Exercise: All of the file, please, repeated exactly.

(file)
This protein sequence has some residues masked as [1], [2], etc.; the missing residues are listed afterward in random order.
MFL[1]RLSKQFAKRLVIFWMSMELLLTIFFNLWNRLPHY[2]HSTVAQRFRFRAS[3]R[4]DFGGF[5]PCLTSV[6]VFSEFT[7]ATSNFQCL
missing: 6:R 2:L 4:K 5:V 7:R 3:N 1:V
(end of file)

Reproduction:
This protein sequence has some residues masked as [1], [2], etc.; the missing residues are listed afterward in random order.
MFL[1]RLSKQFAKRLVIFWMSMELLLTIFFNLWNRLPHY[2]HSTVAQRFRFRAS[3]R[4]DFGGF[5]PCLTSV[6]VFSEFT[7]ATSNFQCL
missing: 6:R 2:L 4:K 5:V 7:R 3:N 1:V